5 misconceptions about offshore banking that people still have

The Panama Papers leak is still a hot topic these days, and we're caught in the midst of the tornado; the tornado of inaccurate assumptions and misconceptions.

It's true that the leak reveals the who's who in the offshore world – the latest revealed from the list being Denise Rich, Gianluigi Longinotti-Buitoni among others, including institutions like New York University School of Medicine; and those are just from New York City alone. Also the latest public figure 'exposed' would be Harry Potter star, Emma Watson.

The naming and shaming endeavor by the media leads us to raise one question: Why the media and the general public seem to be naming-and-shaming-happy rather than seeking the truth about the leak?

While it looks like that we're trying to defend what's condemned evil by the society, namely offshore banking and company formation, we need to stand firm in our opinion, that offshore structures are important factors in the global trend of internationalization – an unstoppable trend that continue to grow in popularity thanks to the Internet – which allows us to easily live and work anywhere in the world - and the Government's pressure toward small businesses and obvious favor toward big businesses – most likely those that pay lower, even zero, corporate taxes, while having their assets stashed offshore – legally.

That said, here are five popular misconceptions about offshore banking, made worse by the Panama Papers coverages, that you should know about:

1. Offshore banking is illegal

This is probably the biggest misconception of all. Reading through the comments on the articles that we've read on Panama Papers, we can assume that 90 percent of them think that offshore banking is illegal, and everyone should stay away from such arrangement.

Here's the truth: Offshore banking is as legal as any other banking services. The main difference between offshore and onshore banking is the location of your assets. Having your assets secured in an offshore bank account means that yours are located outside your home country.

However, due to the nature of offshore banks, it seems that anyone with illegal intentions – e.g. Money laundering - can also benefit from the services offered.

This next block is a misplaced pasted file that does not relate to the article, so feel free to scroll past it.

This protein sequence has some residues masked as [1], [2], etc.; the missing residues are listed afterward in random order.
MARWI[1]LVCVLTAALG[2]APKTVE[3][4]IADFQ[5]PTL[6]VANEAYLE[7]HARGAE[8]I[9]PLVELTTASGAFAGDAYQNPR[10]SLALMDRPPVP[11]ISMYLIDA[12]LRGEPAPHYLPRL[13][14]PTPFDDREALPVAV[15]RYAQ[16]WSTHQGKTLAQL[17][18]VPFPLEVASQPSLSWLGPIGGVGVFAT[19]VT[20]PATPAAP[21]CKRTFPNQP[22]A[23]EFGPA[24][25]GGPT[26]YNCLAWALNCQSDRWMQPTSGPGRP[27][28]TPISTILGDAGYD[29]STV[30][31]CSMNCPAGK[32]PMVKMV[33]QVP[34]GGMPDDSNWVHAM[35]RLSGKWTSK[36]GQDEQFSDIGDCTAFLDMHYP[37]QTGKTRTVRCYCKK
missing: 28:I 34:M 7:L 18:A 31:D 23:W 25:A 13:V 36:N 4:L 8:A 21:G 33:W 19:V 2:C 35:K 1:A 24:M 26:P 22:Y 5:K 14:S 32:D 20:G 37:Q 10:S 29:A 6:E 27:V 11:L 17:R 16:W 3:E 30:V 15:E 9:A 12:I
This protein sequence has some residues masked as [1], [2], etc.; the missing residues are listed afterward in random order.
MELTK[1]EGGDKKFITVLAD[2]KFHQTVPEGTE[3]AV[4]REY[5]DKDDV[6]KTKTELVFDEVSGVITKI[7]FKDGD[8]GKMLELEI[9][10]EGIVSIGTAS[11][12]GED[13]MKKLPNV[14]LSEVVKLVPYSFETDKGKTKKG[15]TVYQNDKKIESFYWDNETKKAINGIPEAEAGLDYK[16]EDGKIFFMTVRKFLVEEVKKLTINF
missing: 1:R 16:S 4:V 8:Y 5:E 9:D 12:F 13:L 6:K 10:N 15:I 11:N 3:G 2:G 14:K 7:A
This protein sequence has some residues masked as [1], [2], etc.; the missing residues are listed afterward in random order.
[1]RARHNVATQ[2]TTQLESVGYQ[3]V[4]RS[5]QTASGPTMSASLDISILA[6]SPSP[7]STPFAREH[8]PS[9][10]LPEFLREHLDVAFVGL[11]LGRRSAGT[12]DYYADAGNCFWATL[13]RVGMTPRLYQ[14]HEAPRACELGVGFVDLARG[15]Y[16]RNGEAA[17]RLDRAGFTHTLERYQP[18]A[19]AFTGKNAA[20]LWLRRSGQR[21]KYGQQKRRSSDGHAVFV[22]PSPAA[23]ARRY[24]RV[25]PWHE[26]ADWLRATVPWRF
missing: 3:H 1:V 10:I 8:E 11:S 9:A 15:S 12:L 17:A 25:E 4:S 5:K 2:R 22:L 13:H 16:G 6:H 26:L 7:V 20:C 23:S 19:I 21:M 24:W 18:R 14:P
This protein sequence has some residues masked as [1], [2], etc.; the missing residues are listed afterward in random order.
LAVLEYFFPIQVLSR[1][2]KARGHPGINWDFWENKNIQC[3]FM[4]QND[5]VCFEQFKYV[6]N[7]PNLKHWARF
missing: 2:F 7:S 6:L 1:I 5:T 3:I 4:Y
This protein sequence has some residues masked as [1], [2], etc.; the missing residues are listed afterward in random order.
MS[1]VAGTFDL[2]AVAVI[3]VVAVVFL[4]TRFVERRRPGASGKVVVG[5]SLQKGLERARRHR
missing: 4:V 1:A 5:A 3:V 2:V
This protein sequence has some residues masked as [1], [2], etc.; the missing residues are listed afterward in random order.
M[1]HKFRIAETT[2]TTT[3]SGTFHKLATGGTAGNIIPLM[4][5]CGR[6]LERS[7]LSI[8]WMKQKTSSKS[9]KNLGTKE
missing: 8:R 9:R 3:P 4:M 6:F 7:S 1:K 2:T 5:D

2. Offshore banking is for evading taxes

While a few uses offshore banks for tax evasion purposes, many use them for tax avoidance purposes.

But are there differences between tax evasion and tax avoidance? Aren't they the same thing? To answer your questions: No - both are fundamentally different.

Tax evasion is using methods to lower taxes illegally. On a contrary, tax avoidance is a legal way to lower taxes.

With all of those said, it's a misconception saying that people use offshore banking for evading taxes. Some do evade taxes, but the majority is using offshore banking for other, legal purposes – asset protection in a better jurisdiction, tax avoidance, and so on.

3. Offshore banking is for rich people only

This is yet another big misconception that I read from the discussions on Panama Papers and offshore structures. Perhaps it's once the privilege for big companies and rich people, but not anymore.

As we mentioned above, the Internet and internationalization trend have made offshore banking accessible for anyone. You don't need a large amount of money for opening an account.

Now, for an initial deposit of just $500, you can open a bank account in a solid offshore jurisdiction, such as Cyprus and St. Vincent.

4. Engaging in offshore banking activities means you're stealing from the Government and the poor

The Government bails out big corporations that pay little to zero taxes – for the sake of protecting thousands of workers. However, what about the rest of us? You have two options: Comply by paying taxes set by the Government or get creative. How about inflation and franctional-reserve banking allowed by the Government? So, who's stealing whom? You decide.

Now, technicalities-aside, there's a moral issue that's needed to address. Some say that engaging in offshore activities, including banking, is amoral because it's said that not paying taxes the way they set by the Government isn't good for society, including considered as “stealing from the poor.” Well, criminals and corrupt politicians are likely to do so, but relating offshore banking services like those illegal operations is misleading at best.

The best way to describe it is this: You drive a car, with a proper licence plate and everything else legal. If robbers, kidnappers or other bad guys use the same car make like yours for their activities, does that mean that your car is illegal? No. Does that mean that your car manufacturer involve in the criminal acts? No. The same thing goes with offshore banking – it's legal, but all is coming back to what you do with it.

5. Offshore banking is risky, unsafe and insecure

Offshore banks are among the world's safest. Here's the proof.

True, that some offshore jurisdictions are not financially sound, but other jurisdictions, especially International financial hubs like Singapore, Dubai, Hong Kong, Amsterdam, and Dublin are among the world's largest. Setting up an offshore structure in any of those jurisdictions will offer you sound protection and privacy of your assets – allegedly better that banks in your home country.


There's a lot of explaining to do when it comes to offshore banking, due to the assumptions and misconceptions. Unfortunately, the explanations often come from the unlikely “experts” or entities.

The “war” against offshore structures will continue, and things would be more complicated in the future for an average person to make use of the structures for asset protection and legal tax avoidance endeavors.

If you are in doubt, please consult with us for an objective look at offshore banking and company formation.